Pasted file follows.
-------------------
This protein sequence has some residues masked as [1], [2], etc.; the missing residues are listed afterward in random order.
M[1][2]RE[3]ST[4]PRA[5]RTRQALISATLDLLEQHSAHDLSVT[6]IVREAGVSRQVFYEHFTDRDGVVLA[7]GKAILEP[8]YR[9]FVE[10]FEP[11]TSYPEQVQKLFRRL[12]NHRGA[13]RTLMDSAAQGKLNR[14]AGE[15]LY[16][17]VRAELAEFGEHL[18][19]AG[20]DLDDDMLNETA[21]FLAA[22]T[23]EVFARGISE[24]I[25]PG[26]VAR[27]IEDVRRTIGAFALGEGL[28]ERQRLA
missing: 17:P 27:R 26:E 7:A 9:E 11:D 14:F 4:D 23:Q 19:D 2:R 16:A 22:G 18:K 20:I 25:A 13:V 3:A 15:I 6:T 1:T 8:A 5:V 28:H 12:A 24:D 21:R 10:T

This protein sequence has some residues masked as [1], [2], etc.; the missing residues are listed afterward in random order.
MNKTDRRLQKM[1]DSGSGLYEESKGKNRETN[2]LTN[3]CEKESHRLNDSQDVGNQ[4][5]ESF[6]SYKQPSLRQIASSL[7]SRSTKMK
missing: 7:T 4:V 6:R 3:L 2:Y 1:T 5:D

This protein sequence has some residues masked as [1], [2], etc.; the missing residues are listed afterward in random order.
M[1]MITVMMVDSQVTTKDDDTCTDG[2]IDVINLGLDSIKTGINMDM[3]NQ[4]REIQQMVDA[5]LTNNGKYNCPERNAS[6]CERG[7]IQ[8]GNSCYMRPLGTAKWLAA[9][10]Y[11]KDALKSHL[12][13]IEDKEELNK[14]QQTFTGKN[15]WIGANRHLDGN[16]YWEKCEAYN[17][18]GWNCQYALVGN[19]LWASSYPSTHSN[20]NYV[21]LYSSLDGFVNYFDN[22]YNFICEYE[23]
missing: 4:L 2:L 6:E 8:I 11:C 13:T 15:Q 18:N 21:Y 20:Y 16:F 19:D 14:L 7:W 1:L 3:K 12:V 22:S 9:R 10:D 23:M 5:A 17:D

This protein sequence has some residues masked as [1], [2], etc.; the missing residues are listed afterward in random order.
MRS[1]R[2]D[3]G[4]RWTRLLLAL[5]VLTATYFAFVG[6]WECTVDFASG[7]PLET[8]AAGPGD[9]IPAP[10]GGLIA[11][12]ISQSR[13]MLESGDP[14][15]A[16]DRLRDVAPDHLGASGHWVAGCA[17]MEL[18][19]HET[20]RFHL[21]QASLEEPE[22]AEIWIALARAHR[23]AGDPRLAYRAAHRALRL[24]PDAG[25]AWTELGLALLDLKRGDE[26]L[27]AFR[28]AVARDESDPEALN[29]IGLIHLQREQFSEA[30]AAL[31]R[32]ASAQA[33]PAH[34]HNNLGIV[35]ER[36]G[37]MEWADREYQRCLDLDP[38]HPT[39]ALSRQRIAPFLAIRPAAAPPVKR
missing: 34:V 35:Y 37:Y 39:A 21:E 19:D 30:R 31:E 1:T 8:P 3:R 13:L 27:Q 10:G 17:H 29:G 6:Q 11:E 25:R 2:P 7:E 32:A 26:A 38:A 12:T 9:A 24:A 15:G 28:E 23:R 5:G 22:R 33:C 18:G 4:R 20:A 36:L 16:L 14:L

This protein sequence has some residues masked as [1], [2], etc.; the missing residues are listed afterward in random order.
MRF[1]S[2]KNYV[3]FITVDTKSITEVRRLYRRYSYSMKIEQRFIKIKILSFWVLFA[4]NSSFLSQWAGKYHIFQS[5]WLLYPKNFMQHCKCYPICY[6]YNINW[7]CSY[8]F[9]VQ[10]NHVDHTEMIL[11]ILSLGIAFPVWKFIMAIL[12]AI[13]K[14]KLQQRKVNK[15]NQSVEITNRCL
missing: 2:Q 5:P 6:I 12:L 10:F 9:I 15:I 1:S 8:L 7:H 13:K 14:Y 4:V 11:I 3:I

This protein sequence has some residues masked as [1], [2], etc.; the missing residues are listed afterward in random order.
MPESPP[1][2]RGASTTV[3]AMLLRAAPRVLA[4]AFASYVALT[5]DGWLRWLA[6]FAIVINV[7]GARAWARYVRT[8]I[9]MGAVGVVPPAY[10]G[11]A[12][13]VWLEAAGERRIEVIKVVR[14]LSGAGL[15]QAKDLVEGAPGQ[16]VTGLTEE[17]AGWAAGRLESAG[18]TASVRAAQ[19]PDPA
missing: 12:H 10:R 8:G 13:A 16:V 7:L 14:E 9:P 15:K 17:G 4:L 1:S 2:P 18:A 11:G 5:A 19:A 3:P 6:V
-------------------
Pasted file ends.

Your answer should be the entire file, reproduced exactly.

This protein sequence has some residues masked as [1], [2], etc.; the missing residues are listed afterward in random order.
M[1][2]RE[3]ST[4]PRA[5]RTRQALISATLDLLEQHSAHDLSVT[6]IVREAGVSRQVFYEHFTDRDGVVLA[7]GKAILEP[8]YR[9]FVE[10]FEP[11]TSYPEQVQKLFRRL[12]NHRGA[13]RTLMDSAAQGKLNR[14]AGE[15]LY[16][17]VRAELAEFGEHL[18][19]AG[20]DLDDDMLNETA[21]FLAA[22]T[23]EVFARGISE[24]I[25]PG[26]VAR[27]IEDVRRTIGAFALGEGL[28]ERQRLA
missing: 17:P 27:R 26:E 7:A 9:E 11:D 14:F 4:D 23:Q 19:D 2:R 16:A 22:G 18:K 20:I 25:A 13:V 3:A 15:I 6:T 1:T 8:A 5:V 28:H 12:A 24:D 21:R 10:T

This protein sequence has some residues masked as [1], [2], etc.; the missing residues are listed afterward in random order.
MNKTDRRLQKM[1]DSGSGLYEESKGKNRETN[2]LTN[3]CEKESHRLNDSQDVGNQ[4][5]ESF[6]SYKQPSLRQIASSL[7]SRSTKMK
missing: 7:T 4:V 6:R 3:L 2:Y 1:T 5:D

This protein sequence has some residues masked as [1], [2], etc.; the missing residues are listed afterward in random order.
M[1]MITVMMVDSQVTTKDDDTCTDG[2]IDVINLGLDSIKTGINMDM[3]NQ[4]REIQQMVDA[5]LTNNGKYNCPERNAS[6]CERG[7]IQ[8]GNSCYMRPLGTAKWLAA[9][10]Y[11]KDALKSHL[12][13]IEDKEELNK[14]QQTFTGKN[15]WIGANRHLDGN[16]YWEKCEAYN[17][18]GWNCQYALVGN[19]LWASSYPSTHSN[20]NYV[21]LYSSLDGFVNYFDN[22]YNFICEYE[23]
missing: 4:L 2:L 6:E 8:I 11:C 13:T 15:Q 18:N 21:Y 20:Y 16:F 19:D 14:L 7:W 1:L 3:K 12:V 22:S 9:R 10:D 23:M 5:A 17:D

This protein sequence has some residues masked as [1], [2], etc.; the missing residues are listed afterward in random order.
MRS[1]R[2]D[3]G[4]RWTRLLLAL[5]VLTATYFAFVG[6]WECTVDFASG[7]PLET[8]AAGPGD[9]IPAP[10]GGLIA[11][12]ISQSR[13]MLESGDP[14][15]A[16]DRLRDVAPDHLGASGHWVAGCA[17]MEL[18][19]HET[20]RFHL[21]QASLEEPE[22]AEIWIALARAHR[23]AGDPRLAYRAAHRALRL[24]PDAG[25]AWTELGLALLDLKRGDE[26]L[27]AFR[28]AVARDESDPEALN[29]IGLIHLQREQFSEA[30]AAL[31]R[32]ASAQA[33]PAH[34]HNNLGIV[35]ER[36]G[37]MEWADREYQRCLDLDP[38]HPT[39]ALSRQRIAPFLAIRPAAAPPVKR
missing: 34:V 35:Y 37:Y 39:A 21:E 19:D 30:R 31:E 1:T 8:P 3:R 13:L 27:Q 10:G 17:H 29:G 6:Q 11:E 25:R 2:P 7:E 32:A 26:A 38:A 12:T 9:A 24:A 15:G 28:E 23:R 5:G 22:R 33:C 18:G 4:R 20:A 36:L 16:L 14:L

This protein sequence has some residues masked as [1], [2], etc.; the missing residues are listed afterward in random order.
MRF[1]S[2]KNYV[3]FITVDTKSITEVRRLYRRYSYSMKIEQRFIKIKILSFWVLFA[4]NSSFLSQWAGKYHIFQS[5]WLLYPKNFMQHCKCYPICY[6]YNINW[7]CSY[8]F[9]VQ[10]NHVDHTEMIL[11]ILSLGIAFPVWKFIMAIL[12]AI[13]K[14]KLQQRKVNK[15]NQSVEITNRCL
missing: 2:Q 5:P 6:I 12:L 10:F 9:I 15:I 1:S 8:L 7:H 13:K 14:Y 4:V 11:I 3:I

This protein sequence has some residues masked as [1], [2], etc.; the missing residues are listed afterward in random order.
MPESPP[1][2]RGASTTV[3]AMLLRAAPRVLA[4]AFASYVALT[5]DGWLRWLA[6]FAIVINV[7]GARAWARYVRT[8]I[9]MGAVGVVPPAY[10]G[11]A[12][13]VWLEAAGERRIEVIKVVR[14]LSGAGL[15]QAKDLVEGAPGQ[16]VTGLTEE[17]AGWAAGRLESAG[18]TASVRAAQ[19]PDPA
missing: 12:H 10:R 8:G 13:A 16:V 7:L 14:E 9:P 15:K 17:G 4:L 1:S 2:P 18:A 11:G 5:A 19:A 3:P 6:V